• HUUTOurists
  • Maija Blåfield: Sight I, video, 17 min, 2007
  • Maija Blåfield:
  • Niina Braun:
  • Marjo Levlin:
  • Tanja Koistila:
  • Tanja Koistila:
  • Tanja Koistila:
  • Charlotta Östlund:
  • Room 1
  • Room 2


Tourism ”travel to and stay in places outside their usual environment for not more than one consecutive year for leisure, business and other purposes not related to the exercise of an activity remunerated from within the place visited.”

During 2008 Galleria Huuto visited Sami Artist Center in Káráshjohka with two exhibitions, in February and September. In May 2009 the project continued to the Gallery Forja Arte in Valencia, Spain.

Galleria Huuto’s visits in Lapland and Spain – the traditional holiday destinations of Finnish tourists – are entitled under HUUTOurism.

The exhibitions has been supported by The Finnish-Norwegian Cultural Foundation, Letterstedtska föreningen, FRAME Finnish Fund for Art Exchange, Arts Council of Finland and the Alfred Kordelin Foundation.

HUUTOurism at Sami Artist Center, Karasjok, Norway 18.9. – 15.10.2008

HUUTOurism at Forja Arte, Valencia, Spain, May 21 – June 19 2009

HUUTOurists at Sami Artist Center, Karasjok, Norway 15.2. – 9.3.2008 are
Maija Blåfield, Niina Lehtonen-Braun, Tanja Koistila, Marjo Levlin, Charlotta Östlund

Maija Blåfield
”A tourist bus is on a sightseeing tour. It stops and then goes on again. A guide is talking, we look out of the window. Even here every passenger sees something no-one else can see, and has experiences no-one else has.”

Niina Lehtonen-Braun
”I have been living in Berlin with my family for four years. We are just living common everyday life of a family with children. I still often feel like an outsider tourist in Berlin, but for my children it is their home town. That is why they are in the leading role on my video.”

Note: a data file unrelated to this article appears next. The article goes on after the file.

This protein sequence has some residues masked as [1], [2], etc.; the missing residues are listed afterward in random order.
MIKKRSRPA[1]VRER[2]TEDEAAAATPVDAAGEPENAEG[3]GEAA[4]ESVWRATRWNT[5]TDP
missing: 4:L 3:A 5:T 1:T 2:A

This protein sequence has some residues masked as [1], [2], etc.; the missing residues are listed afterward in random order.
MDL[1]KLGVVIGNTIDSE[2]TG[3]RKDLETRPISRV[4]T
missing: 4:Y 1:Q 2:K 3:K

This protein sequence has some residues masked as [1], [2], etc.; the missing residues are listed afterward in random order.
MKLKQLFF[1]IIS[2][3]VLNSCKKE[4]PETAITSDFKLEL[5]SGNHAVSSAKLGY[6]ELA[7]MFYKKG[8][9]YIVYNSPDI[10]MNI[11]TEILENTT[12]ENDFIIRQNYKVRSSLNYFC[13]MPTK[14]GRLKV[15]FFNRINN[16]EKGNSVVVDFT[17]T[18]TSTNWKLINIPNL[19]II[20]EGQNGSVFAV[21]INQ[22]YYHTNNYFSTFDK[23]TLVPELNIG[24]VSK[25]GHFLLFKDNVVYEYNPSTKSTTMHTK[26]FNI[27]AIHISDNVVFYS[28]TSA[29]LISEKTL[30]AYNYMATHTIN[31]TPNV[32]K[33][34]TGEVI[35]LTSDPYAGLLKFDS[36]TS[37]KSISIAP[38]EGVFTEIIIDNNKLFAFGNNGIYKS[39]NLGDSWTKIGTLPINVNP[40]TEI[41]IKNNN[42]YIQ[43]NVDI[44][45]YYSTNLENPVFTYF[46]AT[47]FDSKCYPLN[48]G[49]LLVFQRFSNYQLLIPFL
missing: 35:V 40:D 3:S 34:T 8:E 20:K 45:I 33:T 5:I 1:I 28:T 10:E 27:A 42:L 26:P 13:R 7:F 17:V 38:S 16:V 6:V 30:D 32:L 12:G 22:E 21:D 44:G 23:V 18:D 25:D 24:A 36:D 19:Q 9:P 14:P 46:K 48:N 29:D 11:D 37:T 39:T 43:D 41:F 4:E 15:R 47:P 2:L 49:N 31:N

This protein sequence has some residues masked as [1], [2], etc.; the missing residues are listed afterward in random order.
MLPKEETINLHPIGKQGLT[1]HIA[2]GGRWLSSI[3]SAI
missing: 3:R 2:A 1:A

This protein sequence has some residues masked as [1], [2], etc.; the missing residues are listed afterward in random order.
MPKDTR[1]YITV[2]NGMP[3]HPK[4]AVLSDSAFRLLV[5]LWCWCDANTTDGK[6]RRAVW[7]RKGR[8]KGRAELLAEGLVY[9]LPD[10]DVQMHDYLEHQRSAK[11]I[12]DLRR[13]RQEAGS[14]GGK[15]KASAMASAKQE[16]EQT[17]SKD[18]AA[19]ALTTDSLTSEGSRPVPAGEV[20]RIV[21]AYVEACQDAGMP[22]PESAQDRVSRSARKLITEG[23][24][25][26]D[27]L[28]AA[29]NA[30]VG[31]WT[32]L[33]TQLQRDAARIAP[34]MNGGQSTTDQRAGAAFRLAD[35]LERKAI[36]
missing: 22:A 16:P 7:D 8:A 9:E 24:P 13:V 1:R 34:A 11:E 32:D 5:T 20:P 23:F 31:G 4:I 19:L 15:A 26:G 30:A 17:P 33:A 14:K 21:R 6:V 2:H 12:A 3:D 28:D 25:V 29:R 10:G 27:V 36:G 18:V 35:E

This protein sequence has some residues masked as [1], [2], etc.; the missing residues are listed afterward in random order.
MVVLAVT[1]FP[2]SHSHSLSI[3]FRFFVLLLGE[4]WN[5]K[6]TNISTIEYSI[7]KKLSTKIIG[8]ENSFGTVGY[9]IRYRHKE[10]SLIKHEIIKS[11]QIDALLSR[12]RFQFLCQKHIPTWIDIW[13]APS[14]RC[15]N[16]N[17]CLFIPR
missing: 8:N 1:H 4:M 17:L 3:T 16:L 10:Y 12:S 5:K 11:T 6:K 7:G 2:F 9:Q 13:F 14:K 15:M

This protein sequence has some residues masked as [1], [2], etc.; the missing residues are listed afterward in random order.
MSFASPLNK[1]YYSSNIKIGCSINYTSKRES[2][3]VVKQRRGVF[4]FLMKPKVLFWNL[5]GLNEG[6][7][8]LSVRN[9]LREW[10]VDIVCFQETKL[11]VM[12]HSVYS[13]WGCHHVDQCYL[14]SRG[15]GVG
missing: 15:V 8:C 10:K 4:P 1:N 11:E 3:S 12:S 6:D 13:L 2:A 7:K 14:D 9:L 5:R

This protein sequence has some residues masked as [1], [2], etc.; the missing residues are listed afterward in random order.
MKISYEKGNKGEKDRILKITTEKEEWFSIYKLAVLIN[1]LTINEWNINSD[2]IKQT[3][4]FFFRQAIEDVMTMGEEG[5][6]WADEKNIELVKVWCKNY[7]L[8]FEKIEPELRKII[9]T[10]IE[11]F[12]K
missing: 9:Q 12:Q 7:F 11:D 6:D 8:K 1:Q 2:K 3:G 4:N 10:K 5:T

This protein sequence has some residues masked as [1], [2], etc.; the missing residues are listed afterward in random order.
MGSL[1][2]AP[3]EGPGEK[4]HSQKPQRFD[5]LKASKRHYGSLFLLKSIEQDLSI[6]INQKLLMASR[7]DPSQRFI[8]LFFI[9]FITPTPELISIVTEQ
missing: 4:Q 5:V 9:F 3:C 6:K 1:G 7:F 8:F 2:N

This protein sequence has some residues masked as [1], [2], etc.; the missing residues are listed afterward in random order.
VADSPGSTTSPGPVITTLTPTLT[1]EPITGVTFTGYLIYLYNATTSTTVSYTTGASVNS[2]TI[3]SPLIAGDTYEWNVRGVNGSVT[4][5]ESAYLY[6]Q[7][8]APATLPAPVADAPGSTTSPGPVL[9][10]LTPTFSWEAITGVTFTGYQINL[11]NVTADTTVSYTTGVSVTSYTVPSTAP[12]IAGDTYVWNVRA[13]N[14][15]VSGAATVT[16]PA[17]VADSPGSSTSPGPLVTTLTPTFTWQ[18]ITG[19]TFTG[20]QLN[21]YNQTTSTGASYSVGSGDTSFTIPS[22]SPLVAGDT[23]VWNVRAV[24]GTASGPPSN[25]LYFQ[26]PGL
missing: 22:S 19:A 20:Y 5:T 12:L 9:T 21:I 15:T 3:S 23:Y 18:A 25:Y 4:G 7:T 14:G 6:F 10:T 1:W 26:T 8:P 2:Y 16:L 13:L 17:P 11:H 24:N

Tanja Koistila
”Everything is relative, and depends on the situation. As a tourist, you only spend a short while somewhere; you are irresponsible and critical; yet traveling is enjoyable, and you are open to new experiences and views. Then again, it’s possible that you attract undesired attention, or represent something you wouldn’t like to. Quests for exoticism and distance might lead you to the average corner store, regardless of how far you’ve travelled.”

Marjo Levlin
”Last autumn I found in our abandoned summerhouse some old tourist badges that I had bought on the trips in my childhood, and remembered my youth dreams to travel all around the world. I got the idea to make a dress of these dreams; a dress that is also a dress of power. For me it somehow includes the dilemma of the world today, with possibilities of fulfilling dreams and yet being conscious of the consequences our acts of freedom may have. Most of the badges and streamers in this dress are souvenirs of strangers, bought from flea markets in Finland. I often escape to these markets to search for surprises; to trips that are cheap and enjoyable.”

Charlotta Östlund
”My parents-in-law visited Iceland and bought a souvenir plate with a map of the country and polar bears on it. There are no polar bears in Iceland. Why would anyone want to sell such a plate? Sometimes, it seems like there is a silent agreement between the tourists and the locals, when they are trying to fulfill your expectations. I am interested in the idea that you by being present always affect a place. As a tourist, there’s a risk that your presence exploit the place of your interest. However, it can also contribute to the development of the place’s identity.”